When one thinks of architecture so impressive that it has an aesthetically transformative effect on its surroundings, a furniture factory is hardly the first candidate that comes to mind. But, thanks to an inspired collaboration between Chris Briffa Architects and bespoke furniture business SAW Ltd, that is precisely what has taken place with the recently completed SAW Factory and Offices project in Handaq, Qormi.
SAW, which stands for Stephen Azzopardi Woodworks, is a family-run business set up in 1991, which has flourished to become a leading manufacturer of unique custom- built contract furniture.
Its home started out as a modest two-storey building in the industrial area of Qormi, which consisted of a large garage with a section used as a makeshift showroom and office space, but, as the company grew and steered away from its traditional roots in favour of a high-tech engineering-based system, the space needed to develop in tandem.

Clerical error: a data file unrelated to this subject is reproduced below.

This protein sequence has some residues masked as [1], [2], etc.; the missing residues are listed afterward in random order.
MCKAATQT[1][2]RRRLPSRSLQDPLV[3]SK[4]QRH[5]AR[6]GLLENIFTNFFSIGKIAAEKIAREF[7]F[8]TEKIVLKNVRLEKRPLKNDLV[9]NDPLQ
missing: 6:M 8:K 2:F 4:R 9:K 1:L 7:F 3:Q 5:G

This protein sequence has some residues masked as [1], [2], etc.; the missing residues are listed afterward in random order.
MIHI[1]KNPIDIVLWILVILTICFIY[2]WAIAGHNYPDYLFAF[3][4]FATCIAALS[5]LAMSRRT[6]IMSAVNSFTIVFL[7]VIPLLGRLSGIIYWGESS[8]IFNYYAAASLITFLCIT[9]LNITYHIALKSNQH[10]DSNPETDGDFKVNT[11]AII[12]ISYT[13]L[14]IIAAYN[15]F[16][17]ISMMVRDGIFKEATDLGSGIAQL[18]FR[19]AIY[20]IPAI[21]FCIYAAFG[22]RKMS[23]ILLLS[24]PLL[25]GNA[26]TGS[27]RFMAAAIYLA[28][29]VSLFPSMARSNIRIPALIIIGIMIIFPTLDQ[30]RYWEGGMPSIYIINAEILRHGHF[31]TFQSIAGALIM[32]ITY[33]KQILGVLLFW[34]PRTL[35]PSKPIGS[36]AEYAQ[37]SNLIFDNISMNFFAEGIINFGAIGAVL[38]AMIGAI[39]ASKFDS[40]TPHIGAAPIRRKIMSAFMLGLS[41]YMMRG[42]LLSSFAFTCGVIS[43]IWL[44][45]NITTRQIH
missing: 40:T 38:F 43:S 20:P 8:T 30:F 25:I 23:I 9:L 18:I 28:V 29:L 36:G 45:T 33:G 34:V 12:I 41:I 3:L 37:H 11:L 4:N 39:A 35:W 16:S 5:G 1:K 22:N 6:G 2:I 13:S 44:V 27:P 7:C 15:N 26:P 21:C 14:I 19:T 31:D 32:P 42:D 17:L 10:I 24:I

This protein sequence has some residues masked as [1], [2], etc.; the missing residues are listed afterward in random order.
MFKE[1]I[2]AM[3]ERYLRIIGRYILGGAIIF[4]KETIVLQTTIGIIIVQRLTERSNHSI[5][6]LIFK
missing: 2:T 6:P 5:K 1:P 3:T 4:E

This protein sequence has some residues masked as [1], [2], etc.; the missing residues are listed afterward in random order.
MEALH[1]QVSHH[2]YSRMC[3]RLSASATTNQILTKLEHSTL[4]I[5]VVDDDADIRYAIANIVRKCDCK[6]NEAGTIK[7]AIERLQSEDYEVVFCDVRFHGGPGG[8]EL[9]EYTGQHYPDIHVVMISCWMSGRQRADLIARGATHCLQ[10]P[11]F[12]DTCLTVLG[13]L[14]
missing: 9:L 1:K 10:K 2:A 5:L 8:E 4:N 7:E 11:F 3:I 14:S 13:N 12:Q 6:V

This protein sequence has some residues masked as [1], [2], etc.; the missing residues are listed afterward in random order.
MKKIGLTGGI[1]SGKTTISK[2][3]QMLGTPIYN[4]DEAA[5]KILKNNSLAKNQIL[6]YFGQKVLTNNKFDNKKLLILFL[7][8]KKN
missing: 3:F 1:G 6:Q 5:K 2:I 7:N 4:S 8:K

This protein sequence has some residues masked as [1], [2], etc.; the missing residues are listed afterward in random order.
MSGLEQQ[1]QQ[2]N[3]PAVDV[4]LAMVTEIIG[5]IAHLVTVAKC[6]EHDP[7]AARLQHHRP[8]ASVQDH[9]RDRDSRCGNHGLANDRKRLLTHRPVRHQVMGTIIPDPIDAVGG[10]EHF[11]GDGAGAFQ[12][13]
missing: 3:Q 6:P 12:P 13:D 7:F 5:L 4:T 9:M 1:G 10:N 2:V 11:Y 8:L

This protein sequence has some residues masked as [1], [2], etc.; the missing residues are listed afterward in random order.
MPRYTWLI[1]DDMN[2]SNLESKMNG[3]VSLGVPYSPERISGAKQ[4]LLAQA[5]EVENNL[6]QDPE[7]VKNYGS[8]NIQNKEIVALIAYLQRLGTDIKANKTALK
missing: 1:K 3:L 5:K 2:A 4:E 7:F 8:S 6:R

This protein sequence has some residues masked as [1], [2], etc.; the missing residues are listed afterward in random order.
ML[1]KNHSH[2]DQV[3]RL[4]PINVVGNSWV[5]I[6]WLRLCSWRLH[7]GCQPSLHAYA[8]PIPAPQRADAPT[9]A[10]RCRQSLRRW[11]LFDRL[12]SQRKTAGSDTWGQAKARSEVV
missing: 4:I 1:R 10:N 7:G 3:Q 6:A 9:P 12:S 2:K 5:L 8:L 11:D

Enter Chris Briffa Architects, a longtime collaborator, who were entrusted with a unique brief.
“Following much research, the team at SAW decided to take a different route to the traditional carpenter’s craft and way of working,” says Chris Briffa, explaining how the client designed and developed a unique modular system featuring several design-led permutations of kitchens, bedrooms and living rooms that would be translated into an automated cutting and storage system. This enables them to apply the required permutations according to clients’ needs through a specialised system, press play, and the facility automatically begins cutting and producing the pieces using robotics in record time.